On 26th of November 2011 the Irish Conference on Survivorship after Cancer during Childhood and Adolescence took place in Dublin.

As childhood cancer is much better treatable these days than many years ago, the survival rates have improved considerably, and thus a constantly growing number of young people are survivors of a malignant disease in childhood or adolescence. The estimated numbers vary between 1 in 700 to 1 in 800 adults (age 25-40) are today survivors of a malignant disease in childhood. While most of them are healthy and able to live a very ‘normal’ life, a minority suffers from more or less severe late effects of the treatment.

A group of pediatric oncologists, statisticians, radiologists, psychologists and other professionals as well survivors formed in ‘PanCare’ a (basically European) working group to investigate the long term problems. With the financial support of the EU (European Union), the five-year long project ‘PanCareSurFup’ will investigate many of the late-effects of cancer treatment of children and adolescents and will develop general guidelines for better follow-up. As part of this project a conference on survivorship issues was organized in Dublin mainly for Irish families with a child/adolescent with cancer. The full-day program included many interesting talks on different issues, such as dates on survival rates, information about risk factors of the different therapies, medical implications, issues on healthy life style and information about psychosocial support. Many questions were raised by the audience and the wish for more informative events like this one was expressed.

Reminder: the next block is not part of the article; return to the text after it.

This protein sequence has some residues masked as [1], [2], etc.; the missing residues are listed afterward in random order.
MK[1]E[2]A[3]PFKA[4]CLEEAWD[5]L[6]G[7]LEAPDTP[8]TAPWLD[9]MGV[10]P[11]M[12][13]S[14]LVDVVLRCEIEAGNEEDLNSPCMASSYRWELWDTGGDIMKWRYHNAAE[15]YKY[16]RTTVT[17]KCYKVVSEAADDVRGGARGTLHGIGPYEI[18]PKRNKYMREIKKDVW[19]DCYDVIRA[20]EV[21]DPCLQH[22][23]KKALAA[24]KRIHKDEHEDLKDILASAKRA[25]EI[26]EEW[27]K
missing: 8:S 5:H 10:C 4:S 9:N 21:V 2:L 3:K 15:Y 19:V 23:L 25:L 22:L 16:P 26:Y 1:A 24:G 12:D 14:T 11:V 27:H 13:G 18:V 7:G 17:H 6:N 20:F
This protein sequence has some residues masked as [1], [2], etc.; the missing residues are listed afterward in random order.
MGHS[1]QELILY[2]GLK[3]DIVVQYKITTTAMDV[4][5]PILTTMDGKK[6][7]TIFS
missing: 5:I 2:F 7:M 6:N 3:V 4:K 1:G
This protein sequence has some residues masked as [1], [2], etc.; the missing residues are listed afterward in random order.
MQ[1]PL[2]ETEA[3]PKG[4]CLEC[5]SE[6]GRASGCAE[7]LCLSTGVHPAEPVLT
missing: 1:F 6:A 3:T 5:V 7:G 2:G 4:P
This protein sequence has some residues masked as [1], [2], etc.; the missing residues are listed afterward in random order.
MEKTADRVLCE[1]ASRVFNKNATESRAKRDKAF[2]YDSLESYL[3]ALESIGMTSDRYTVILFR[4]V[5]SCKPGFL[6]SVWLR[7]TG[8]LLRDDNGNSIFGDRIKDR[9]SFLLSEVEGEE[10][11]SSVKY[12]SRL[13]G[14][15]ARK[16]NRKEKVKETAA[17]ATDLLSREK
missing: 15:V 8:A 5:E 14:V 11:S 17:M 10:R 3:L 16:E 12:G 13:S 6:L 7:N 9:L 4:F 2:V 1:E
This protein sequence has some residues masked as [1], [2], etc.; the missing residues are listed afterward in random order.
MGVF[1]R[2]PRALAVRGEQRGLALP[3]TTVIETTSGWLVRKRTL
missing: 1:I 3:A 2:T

For more information see also: www.pancaresurfup.eu